Be Cynical about Your Cynicism

Like many of you, I read David Brooks’ “Snap Out of It” piece in the New York Times this week with interest.
Whether you agree with some or all of the ideas Brooks puts forth, I don’t think any of us can disagree with his statement that these days, “We don’t suffer from an abuse of power as much as a nonuse of power.”
While the “Whys” behind this are numerous, I think one of them is our current tendency to fall back on cynicism and/or skepticism when confronted with the idea that our hopes and dreams are valid and worth pursuing.
Discussing this idea with my brother led to the re-reading of Theodore Roosevelt’s speech at the Sorbonne* that—as always—inspired me.
I include a portion of it, below, in the hope it will inspire you—in the hope that you will become cynical about your cynicism and join me in the arena.
Frances Cole Jones
The poorest way to face life is to face it with a sneer. There are many men who feel a kind of twister pride in cynicism; there are many who confine themselves to criticism of the way others do what they themselves dare not even attempt. There is no more unhealthy being, no man less worthy of respect, than he who either really holds, or feigns to hold, an attitude of sneering disbelief toward all that is great and lofty, whether in achievement or in that noble effort which, even if it fails, comes to second achievement. A cynical habit of thought and speech, a readiness to criticize work which the critic himself never tries to perform, an intellectual aloofness which will not accept contact with life’s realities – all these are marks, not as the possessor would fain to think, of superiority but of weakness. They mark the men unfit to bear their part painfully in the stern strife of living, who seek, in the affection of contempt for the achievements of others, to hide from others and from themselves in their own weakness. The rôle is easy; there is none easier, save only the rôle of the man who sneers alike at both criticism and performance.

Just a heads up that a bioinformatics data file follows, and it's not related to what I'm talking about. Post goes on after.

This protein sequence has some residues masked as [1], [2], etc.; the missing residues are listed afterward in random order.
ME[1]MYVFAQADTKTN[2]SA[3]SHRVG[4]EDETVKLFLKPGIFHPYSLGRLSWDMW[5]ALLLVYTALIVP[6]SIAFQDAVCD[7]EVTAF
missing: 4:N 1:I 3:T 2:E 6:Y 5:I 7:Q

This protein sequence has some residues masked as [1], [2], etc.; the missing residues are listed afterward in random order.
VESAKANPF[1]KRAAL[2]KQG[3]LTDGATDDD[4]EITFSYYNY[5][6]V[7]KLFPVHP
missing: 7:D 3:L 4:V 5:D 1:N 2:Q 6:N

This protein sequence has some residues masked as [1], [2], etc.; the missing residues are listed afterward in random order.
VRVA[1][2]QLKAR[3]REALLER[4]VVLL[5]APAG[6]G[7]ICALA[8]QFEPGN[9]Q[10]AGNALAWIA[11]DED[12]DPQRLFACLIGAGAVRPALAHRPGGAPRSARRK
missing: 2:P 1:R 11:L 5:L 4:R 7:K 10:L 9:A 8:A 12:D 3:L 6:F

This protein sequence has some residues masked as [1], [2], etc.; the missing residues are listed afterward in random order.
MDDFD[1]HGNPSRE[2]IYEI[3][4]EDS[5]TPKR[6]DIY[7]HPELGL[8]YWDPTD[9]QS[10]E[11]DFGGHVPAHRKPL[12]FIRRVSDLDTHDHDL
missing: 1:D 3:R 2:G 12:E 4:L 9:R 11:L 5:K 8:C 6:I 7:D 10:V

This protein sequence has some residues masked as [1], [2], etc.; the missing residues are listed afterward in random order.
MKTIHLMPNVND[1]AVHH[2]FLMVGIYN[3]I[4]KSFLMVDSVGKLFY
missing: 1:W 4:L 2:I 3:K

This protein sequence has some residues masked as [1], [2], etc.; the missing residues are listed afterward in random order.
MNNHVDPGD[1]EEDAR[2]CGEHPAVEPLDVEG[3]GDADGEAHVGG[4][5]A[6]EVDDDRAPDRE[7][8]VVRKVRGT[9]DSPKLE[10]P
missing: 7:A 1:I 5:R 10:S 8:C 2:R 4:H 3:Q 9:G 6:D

It is not the critic who counts; not the man who points out how the strong man stumbles, or where the doer of deeds could have done them better. The credit belongs to the man who is actually in the arena, whose face is marred by dust and sweat and blood; who strives valiantly; who errs, who comes short again and again, because there is no effort without error and shortcoming; but who does actually strive to do the deeds; who knows great enthusiasms, the great devotions; who spends himself in a worthy cause; who at the best knows in the end the triumph of high achievement, and who at the worst, if he fails, at least fails while daring greatly, so that his place shall never be with those cold and timid souls who neither know victory nor defeat.”
“Citizenship in a Republic” Theodore Roosevelt at the Sorbonne in Paris, France on April 23, 1910.